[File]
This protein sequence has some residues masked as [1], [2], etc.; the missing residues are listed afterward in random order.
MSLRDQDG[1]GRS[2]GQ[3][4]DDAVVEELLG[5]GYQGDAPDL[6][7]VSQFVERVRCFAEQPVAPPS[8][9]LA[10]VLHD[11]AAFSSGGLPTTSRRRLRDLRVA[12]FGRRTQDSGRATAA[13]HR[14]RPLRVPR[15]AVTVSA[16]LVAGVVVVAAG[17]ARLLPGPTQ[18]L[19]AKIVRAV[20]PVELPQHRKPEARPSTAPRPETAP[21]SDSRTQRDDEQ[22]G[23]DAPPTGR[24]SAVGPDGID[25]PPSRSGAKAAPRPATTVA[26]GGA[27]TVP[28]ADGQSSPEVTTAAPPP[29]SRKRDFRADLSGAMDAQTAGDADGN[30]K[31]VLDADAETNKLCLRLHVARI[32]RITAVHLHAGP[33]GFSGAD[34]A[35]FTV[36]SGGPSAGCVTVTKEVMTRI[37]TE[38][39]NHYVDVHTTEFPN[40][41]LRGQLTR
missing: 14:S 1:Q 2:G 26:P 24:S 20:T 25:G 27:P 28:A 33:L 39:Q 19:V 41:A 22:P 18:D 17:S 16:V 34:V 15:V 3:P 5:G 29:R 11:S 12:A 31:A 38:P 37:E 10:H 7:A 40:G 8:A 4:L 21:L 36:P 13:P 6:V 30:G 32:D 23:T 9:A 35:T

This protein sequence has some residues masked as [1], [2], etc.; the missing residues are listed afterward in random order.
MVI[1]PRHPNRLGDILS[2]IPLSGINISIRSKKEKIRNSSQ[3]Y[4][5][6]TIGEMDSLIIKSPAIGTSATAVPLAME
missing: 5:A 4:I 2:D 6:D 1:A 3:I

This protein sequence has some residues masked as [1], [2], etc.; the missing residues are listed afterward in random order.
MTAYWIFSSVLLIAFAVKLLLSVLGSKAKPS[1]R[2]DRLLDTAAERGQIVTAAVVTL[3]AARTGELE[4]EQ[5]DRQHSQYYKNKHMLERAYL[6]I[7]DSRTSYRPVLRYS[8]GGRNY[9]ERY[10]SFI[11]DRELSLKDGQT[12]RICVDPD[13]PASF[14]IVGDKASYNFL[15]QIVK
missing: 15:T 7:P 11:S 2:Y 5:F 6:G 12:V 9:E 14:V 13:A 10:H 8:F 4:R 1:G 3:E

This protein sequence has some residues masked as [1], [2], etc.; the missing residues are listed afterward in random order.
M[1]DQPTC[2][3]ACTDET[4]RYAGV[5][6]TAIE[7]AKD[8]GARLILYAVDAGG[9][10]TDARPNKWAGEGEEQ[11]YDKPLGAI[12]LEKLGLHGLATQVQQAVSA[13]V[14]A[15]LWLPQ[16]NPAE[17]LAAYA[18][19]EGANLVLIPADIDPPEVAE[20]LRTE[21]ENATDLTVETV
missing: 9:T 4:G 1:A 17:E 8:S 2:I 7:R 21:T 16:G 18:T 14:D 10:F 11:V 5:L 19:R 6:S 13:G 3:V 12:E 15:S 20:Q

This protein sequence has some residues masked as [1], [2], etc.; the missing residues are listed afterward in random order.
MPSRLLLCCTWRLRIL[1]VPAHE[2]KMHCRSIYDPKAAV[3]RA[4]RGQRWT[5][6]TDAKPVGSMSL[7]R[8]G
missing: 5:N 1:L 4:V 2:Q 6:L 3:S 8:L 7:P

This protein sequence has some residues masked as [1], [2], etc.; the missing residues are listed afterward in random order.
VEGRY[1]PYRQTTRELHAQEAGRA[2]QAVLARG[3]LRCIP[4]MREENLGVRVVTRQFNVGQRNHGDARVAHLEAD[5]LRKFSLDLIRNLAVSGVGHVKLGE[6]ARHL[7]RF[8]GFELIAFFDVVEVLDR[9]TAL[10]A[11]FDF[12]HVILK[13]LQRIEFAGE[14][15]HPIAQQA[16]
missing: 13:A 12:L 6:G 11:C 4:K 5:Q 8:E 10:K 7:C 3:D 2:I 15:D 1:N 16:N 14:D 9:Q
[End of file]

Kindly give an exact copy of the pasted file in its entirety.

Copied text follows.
This protein sequence has some residues masked as [1], [2], etc.; the missing residues are listed afterward in random order.
MSLRDQDG[1]GRS[2]GQ[3][4]DDAVVEELLG[5]GYQGDAPDL[6][7]VSQFVERVRCFAEQPVAPPS[8][9]LA[10]VLHD[11]AAFSSGGLPTTSRRRLRDLRVA[12]FGRRTQDSGRATAA[13]HR[14]RPLRVPR[15]AVTVSA[16]LVAGVVVVAAG[17]ARLLPGPTQ[18]L[19]AKIVRAV[20]PVELPQHRKPEARPSTAPRPETAP[21]SDSRTQRDDEQ[22]G[23]DAPPTGR[24]SAVGPDGID[25]PPSRSGAKAAPRPATTVA[26]GGA[27]TVP[28]ADGQSSPEVTTAAPPP[29]SRKRDFRADLSGAMDAQTAGDADGN[30]K[31]VLDADAETNKLCLRLHVARI[32]RITAVHLHAGP[33]GFSGAD[34]A[35]FTV[36]SGGPSAGCVTVTKEVMTRI[37]TE[38][39]NHYVDVHTTEFPN[40][41]LRGQLTR
missing: 14:S 1:Q 2:G 26:P 24:S 20:T 25:G 27:P 28:A 33:L 39:Q 19:V 41:A 22:P 18:D 17:S 16:V 34:V 15:V 3:P 5:G 29:R 11:S 12:A 31:A 38:P 37:E 10:H 7:A 40:G 8:A 4:L 21:L 36:P 13:P 6:V 30:G 32:D 23:T 9:A 35:T

This protein sequence has some residues masked as [1], [2], etc.; the missing residues are listed afterward in random order.
MVI[1]PRHPNRLGDILS[2]IPLSGINISIRSKKEKIRNSSQ[3]Y[4][5][6]TIGEMDSLIIKSPAIGTSATAVPLAME
missing: 5:A 4:I 2:D 6:D 1:A 3:I

This protein sequence has some residues masked as [1], [2], etc.; the missing residues are listed afterward in random order.
MTAYWIFSSVLLIAFAVKLLLSVLGSKAKPS[1]R[2]DRLLDTAAERGQIVTAAVVTL[3]AARTGELE[4]EQ[5]DRQHSQYYKNKHMLERAYL[6]I[7]DSRTSYRPVLRYS[8]GGRNY[9]ERY[10]SFI[11]DRELSLKDGQT[12]RICVDPD[13]PASF[14]IVGDKASYNFL[15]QIVK
missing: 15:T 7:P 11:S 2:Y 5:F 6:G 12:V 9:E 14:V 13:A 10:H 8:F 4:R 1:G 3:E

This protein sequence has some residues masked as [1], [2], etc.; the missing residues are listed afterward in random order.
M[1]DQPTC[2][3]ACTDET[4]RYAGV[5][6]TAIE[7]AKD[8]GARLILYAVDAGG[9][10]TDARPNKWAGEGEEQ[11]YDKPLGAI[12]LEKLGLHGLATQVQQAVSA[13]V[14]A[15]LWLPQ[16]NPAE[17]LAAYA[18][19]EGANLVLIPADIDPPEVAE[20]LRTE[21]ENATDLTVETV
missing: 9:T 4:G 1:A 17:E 8:S 2:I 7:R 21:T 16:G 18:T 14:D 10:F 11:V 5:L 19:R 6:S 13:G 3:V 12:E 15:S 20:Q

This protein sequence has some residues masked as [1], [2], etc.; the missing residues are listed afterward in random order.
MPSRLLLCCTWRLRIL[1]VPAHE[2]KMHCRSIYDPKAAV[3]RA[4]RGQRWT[5][6]TDAKPVGSMSL[7]R[8]G
missing: 5:N 1:L 4:V 2:Q 6:L 3:S 8:L 7:P

This protein sequence has some residues masked as [1], [2], etc.; the missing residues are listed afterward in random order.
VEGRY[1]PYRQTTRELHAQEAGRA[2]QAVLARG[3]LRCIP[4]MREENLGVRVVTRQFNVGQRNHGDARVAHLEAD[5]LRKFSLDLIRNLAVSGVGHVKLGE[6]ARHL[7]RF[8]GFELIAFFDVVEVLDR[9]TAL[10]A[11]FDF[12]HVILK[13]LQRIEFAGE[14][15]HPIAQQA[16]
missing: 13:A 12:L 6:G 11:C 4:K 5:Q 8:E 10:K 7:C 3:D 2:I 15:D 1:N 16:N 14:D 9:Q